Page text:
Today’s entire parable is difficult – some say the most difficult of all the parables. It’s difficult because it is incredibly complicated. It’s a story that is a tangle of different threads – layers of income, debt, status, and power, security, and so much more. It is messy. And made messier still by the depth of relationship between all of the different people.
Because it’s so messy, we want to simplify it. Because Jesus is telling the story, we want to simplify it AND find God’s role in the story.
Who’s the good guy?
Who’s the bad guy?
And who are we?
Usually, all good questions when dealing with a parable.
Except, I think, in this case. You see, I don’t think that Jesus is calling out the rich, or preaching to the evils of wealth and evils of debt. I don’t think that God is the rich lord, and we are the household managers. I don’t think that we can simplify this parable like that because I don’t think that this parable is a substitutionary object lesson where we learn quite easily what it is that we are supposed to be doing or not doing.
I do think that Jesus is using this parable to name the truth of every person’s loyalties. Or, perhaps less cryptically, asking what in our lives enables or hinders us from living earnestly into what it is that God has called us. Or, perhaps more specifically, which debts in our lives so threaten to consume us that we can only see the world through them? What is owed to us that we are only ever able to interact with the world around us in light of being owed?
I’m not saying that the very real and pressing bleakness in the life of a debtor ought to be simply shrugged off, with a casual “At least Jesus loves me.” Or, that the debtors of the world ought to simply give up on collecting what is owed by choosing God over worldly wealth.
Truly, our lives and the world are far more complicated that that.
Truly, our lives and the world have far more value than what we are owed and what we owe.
I don’t have simple answers. What I can tell you is this. Despite all our deeply complicated matters, we are reminded by God, through this parable, to recognize that even though we sometimes get bogged down in the muck and mire of debts and debtors, we can still hold on to the eternal promise that God’s kingdom and God’s will are done, on earth, as in heaven. The people around us are the means by which we discover the eternal promise.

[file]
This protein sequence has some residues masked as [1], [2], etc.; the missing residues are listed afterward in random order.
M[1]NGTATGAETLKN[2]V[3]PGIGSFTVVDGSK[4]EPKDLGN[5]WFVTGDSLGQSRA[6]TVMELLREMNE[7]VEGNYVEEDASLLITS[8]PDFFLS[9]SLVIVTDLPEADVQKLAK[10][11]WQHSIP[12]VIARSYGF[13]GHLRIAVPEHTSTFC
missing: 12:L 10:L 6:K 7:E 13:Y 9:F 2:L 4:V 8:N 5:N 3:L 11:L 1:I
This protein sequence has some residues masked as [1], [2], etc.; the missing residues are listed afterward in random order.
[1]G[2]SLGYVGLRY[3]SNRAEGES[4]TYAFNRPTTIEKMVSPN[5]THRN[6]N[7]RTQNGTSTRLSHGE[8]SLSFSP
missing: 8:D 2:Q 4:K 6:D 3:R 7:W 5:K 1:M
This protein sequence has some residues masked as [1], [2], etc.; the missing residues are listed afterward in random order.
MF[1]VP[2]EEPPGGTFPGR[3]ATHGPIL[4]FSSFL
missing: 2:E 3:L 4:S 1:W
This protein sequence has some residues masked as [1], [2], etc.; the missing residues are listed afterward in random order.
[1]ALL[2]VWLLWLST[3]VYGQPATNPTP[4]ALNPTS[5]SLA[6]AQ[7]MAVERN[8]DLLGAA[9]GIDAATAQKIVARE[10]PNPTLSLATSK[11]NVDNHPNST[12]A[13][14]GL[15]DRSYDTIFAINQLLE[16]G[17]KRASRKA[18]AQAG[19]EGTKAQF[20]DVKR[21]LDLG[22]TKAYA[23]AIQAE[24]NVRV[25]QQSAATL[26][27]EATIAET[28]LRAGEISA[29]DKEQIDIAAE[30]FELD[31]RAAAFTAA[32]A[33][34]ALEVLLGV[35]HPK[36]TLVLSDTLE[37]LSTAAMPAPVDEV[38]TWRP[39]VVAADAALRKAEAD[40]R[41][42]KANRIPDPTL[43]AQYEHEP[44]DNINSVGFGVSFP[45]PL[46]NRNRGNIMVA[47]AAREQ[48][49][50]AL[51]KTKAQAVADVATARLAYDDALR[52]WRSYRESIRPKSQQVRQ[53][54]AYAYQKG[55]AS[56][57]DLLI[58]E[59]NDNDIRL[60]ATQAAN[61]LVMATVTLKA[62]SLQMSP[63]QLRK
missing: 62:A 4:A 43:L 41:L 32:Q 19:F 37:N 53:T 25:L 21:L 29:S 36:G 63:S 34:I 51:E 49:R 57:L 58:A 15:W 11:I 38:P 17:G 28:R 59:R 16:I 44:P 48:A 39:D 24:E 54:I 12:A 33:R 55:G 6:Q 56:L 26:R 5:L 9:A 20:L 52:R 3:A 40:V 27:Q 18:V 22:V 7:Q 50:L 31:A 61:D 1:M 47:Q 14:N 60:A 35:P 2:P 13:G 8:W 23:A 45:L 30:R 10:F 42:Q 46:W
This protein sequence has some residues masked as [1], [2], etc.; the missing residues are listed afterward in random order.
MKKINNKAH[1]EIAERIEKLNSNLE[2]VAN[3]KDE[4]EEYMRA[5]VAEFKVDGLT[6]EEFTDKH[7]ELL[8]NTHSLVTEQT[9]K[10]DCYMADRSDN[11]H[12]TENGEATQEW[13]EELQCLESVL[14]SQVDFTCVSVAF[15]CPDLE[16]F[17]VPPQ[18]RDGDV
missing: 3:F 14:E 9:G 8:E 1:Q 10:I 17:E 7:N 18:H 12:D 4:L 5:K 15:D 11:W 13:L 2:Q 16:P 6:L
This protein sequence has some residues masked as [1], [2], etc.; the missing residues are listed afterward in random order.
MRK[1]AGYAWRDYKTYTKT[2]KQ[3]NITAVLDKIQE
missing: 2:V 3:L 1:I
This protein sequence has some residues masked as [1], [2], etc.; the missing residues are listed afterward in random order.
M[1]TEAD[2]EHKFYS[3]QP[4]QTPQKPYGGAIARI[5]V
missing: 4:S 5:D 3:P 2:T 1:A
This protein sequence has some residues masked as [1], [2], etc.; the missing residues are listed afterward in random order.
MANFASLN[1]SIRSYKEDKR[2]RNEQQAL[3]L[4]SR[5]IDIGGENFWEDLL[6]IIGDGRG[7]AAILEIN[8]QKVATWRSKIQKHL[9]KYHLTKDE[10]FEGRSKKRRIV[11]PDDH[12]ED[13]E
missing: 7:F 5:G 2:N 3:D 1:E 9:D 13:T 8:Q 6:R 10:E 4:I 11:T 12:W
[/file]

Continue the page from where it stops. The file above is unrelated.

My hope is that when we pray,
‘forgive us our debts/trespasses/sins
as we forgive our debtors/those who trespass against us/those who sin against us,’
we would remember that living faithfully into what God has called us involves all the complicated, mucky things of life and points to the most important and true riches. Each life is special. Each way of being means something – relationship with God and with all those around us is life eternal.
Let us pray,
Holy Trinity you are the very truth of complicated life and relationship. We ask that you would so inspire us with clearer understanding when we are bogged down, when we are scattered, and when we have lost sight of the treasure of your eternal promise through healthy relationship with those around us. Amen.
- CBC News. “Debt loads increased 2.7% this year to $21,348 on average, TransUnion says.” CBC News Online | Business. Posted: May 18, 2016 8:56 AM ET
- Lewis, Karoline. “Being Faithful in Much.” Dear Working Preacher, Preach This Week, Working Preacher.
- Rossing, Barbara. “Commentary on Luke 16:1-13.” Preach This Week, Working Preacher.
- Sagan, Aleksandra. “As student debt climbs to an average past $25K, schools invest in battling the mental-health issues it causes.” The Canadian Press on National Post. May 30, 2016 11:48 AM ET
- Statistics Canada. “Household Debt in Canada.”
This week’s image is titled: “A Lannister always pays his debts” and was posted by “TheDarkTemplar” on Reddit. This image has been borrowed and modified without permission. You can find it here.
 Statistics Canada. “Household Debt in Canada.”
 CBC News. “Debt loads increased 2.7% this year to $21,348 on average, TransUnion says.” CBC News Online | Business. Posted: May 18, 2016 8:56 AM ET
 Aleksandra Sagan. “As student debt climbs to an average past $25K, schools invest in battling the mental-health issues it causes.” The Canadian Press on National Post. May 30, 2016 11:48 AM ET
 Barbara Rossing. “Commentary on Luke 16:1-13.” Preach This Week, Working Preacher.
 Karoline Lewis. “Being Faithful in Much.” Dear Working Preacher, Preach This Week. Working Preacher.